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MSU study links 'self-regulation' with early development of language and literacy skills

steve carmody
Michigan Radio

New research from Michigan State University finds children develop language and literacy skills at a young age, in part due to their ability to “self-regulate.”

Self-regulation refers to a child’s ability to pay attention to tasks. 

Lori Skibbe is an associate professor in MSU’s Human Development and Family Studies department. She led a study of language and literacy skills among more than 300 children.

“Those children who were developing self-regulation earlier wound up having higher language and literacy skills at every time point we studied from pre-school through second grade,” says Skibbe.

Skibbe says some children naturally develop self-regulation skills early. But she says parents can help children learn self-regulation by reducing distractions, like television, when they are learning to read.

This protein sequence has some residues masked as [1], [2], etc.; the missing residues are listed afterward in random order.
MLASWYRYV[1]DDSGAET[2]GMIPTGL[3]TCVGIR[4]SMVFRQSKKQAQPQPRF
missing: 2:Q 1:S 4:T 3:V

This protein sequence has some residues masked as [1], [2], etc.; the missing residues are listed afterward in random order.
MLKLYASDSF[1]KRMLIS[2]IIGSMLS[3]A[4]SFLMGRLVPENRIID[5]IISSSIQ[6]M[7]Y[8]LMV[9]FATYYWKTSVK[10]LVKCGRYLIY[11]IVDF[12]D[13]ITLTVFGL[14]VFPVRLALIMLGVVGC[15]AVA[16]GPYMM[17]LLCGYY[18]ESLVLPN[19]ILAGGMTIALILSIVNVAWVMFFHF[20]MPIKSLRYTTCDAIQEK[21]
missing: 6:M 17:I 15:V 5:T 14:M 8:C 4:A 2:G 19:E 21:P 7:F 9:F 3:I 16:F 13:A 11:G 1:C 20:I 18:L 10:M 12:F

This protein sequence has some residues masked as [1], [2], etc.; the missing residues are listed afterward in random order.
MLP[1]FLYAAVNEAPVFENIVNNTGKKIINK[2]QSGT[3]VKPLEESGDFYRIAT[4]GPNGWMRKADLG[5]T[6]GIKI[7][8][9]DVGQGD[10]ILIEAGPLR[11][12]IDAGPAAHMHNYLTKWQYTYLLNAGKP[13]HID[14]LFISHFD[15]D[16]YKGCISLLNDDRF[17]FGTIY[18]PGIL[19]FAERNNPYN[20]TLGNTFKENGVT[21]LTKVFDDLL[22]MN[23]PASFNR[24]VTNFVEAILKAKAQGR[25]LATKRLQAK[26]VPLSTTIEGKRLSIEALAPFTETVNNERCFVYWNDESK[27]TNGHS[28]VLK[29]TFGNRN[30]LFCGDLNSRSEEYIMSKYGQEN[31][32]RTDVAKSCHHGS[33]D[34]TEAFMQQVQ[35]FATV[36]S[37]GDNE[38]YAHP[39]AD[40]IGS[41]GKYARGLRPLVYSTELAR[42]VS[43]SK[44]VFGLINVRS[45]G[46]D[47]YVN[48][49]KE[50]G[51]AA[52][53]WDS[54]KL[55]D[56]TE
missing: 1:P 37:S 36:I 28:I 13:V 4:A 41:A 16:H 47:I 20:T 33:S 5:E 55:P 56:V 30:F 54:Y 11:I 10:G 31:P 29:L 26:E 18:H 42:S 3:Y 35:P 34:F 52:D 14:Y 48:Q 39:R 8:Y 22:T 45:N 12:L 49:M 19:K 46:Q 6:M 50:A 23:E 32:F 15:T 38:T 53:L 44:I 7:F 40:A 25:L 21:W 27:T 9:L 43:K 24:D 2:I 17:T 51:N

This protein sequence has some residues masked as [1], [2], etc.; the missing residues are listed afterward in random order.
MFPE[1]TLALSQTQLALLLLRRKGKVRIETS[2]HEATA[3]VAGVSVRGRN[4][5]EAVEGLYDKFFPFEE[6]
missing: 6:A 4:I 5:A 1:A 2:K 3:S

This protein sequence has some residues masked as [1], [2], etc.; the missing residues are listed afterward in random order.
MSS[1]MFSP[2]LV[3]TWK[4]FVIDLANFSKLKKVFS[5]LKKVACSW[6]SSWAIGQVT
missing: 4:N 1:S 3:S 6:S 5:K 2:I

“Frankly for all of us, it’s easier to focus on our tasks if we don’t have background noise,” says Skibbe.

The study appears in the journal Early Childhood Research Quarterly.

Steve Carmody has been a reporter for Michigan Public since 2005. Steve previously worked at public radio and television stations in Florida, Oklahoma and Kentucky, and also has extensive experience in commercial broadcasting.
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